The Militarization of the U.S.-Mexico Border, 1978-1992: Low-intensity Conflict Doctrine Comes Home
This monograph argues that during the 1978-1992 period, U.S. immigration and drug enforcement policies and practices in the U.S.-Mexico border region became increasingly militarized. Tim Dunn examines these policies and practices in detail, and considers them in light of the strategy and tactics of the Pentagon doctrine of "low-intensity conflict." Developed during the 1980s for use in Central America and elsewhere, this doctrine is characterized by broad-ranging provisions for establishing social control over specific civilian populations, and its implementation has often been accompanied by widespread human-rights violations. The study reflects a deep concern for human-rights conditions in the U.S.-Mexico border region - which has a troubled history in that regard - and is informed by the belief that the "official" story is usually but one version of events and should never be accepted uncritically.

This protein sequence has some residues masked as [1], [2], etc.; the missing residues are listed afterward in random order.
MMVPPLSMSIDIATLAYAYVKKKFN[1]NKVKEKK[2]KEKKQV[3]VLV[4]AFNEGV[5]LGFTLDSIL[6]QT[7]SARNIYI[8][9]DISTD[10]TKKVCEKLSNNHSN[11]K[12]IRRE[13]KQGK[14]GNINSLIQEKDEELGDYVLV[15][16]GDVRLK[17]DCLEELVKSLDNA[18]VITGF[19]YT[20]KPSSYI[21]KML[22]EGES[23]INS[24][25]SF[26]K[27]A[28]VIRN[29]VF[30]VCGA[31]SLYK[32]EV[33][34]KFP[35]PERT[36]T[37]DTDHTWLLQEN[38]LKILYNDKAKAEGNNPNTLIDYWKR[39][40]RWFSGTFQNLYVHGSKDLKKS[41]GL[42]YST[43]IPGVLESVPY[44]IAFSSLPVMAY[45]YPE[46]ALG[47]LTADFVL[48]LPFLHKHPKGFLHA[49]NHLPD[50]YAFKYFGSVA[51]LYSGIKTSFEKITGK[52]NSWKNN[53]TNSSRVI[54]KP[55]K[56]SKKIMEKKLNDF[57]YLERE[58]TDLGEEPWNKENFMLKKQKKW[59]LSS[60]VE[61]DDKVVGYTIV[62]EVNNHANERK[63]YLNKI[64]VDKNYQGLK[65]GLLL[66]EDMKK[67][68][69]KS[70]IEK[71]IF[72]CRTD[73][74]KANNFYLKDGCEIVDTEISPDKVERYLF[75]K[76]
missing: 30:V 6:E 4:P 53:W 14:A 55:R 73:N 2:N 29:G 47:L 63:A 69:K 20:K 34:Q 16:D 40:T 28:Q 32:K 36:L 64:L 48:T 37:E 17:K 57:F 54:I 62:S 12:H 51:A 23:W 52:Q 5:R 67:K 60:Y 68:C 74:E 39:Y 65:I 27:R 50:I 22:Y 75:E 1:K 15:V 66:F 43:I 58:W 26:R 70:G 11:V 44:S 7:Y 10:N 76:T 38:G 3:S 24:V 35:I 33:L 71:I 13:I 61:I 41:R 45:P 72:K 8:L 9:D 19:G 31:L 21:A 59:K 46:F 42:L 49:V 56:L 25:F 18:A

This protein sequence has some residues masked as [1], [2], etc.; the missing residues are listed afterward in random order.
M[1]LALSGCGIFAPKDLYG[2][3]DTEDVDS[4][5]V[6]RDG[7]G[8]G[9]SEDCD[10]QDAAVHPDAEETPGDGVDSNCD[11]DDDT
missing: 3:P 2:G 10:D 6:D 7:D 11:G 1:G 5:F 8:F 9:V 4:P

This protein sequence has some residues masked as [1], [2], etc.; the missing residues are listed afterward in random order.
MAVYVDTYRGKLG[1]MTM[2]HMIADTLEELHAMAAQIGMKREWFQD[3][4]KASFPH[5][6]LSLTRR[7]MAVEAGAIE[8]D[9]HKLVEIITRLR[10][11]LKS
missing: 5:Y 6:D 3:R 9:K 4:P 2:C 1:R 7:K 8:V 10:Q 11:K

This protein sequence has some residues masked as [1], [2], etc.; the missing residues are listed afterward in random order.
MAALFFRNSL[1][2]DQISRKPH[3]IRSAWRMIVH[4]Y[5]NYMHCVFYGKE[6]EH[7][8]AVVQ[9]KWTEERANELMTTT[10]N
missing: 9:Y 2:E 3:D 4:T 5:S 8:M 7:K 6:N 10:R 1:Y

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addition Anglo antidrug efforts appears Appropriations 1990b Arizona border area border enforcement border militarization Border Patrol agents Bush administration Central America civilian law enforcement Committee on Appropriations congressional criminal aliens Defense Authorization Act detention centers drug enforcement efforts drug trafficking economic enforcement activities equipment especially expanded federal funding helicopters House Committee human rights illegal immi immigration and drug immigration enforcement efforts implementation included increased interdiction involved IRCA issues joint Judiciary labor law enforcement agencies LIC doctrine Lower Rio maquiladora ment Mexican Americans Mexican immigrants Mexico military's NAFTA National Guard national security officials Operation Alliance Operation Wetback Paso period personnel police political asylum Port Isabel Posse Comitatus Reagan administration refugees Rio Grande Valley role San Diego Senate Committee specific staff surveillance tactics task force tion training exercises troops U.S. Army U.S. General Accounting U.S. immigration U.S. military U.S.-Mexico border region undocumented immigrants United
Radical Media: Rebellious Communication and Social Movements
No preview available - 2001
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Fronteras No Mas: Toward Social Justice at the U.S.-Mexico Border
Kathleen Staudt,Irasema Coronado
No preview available - 2002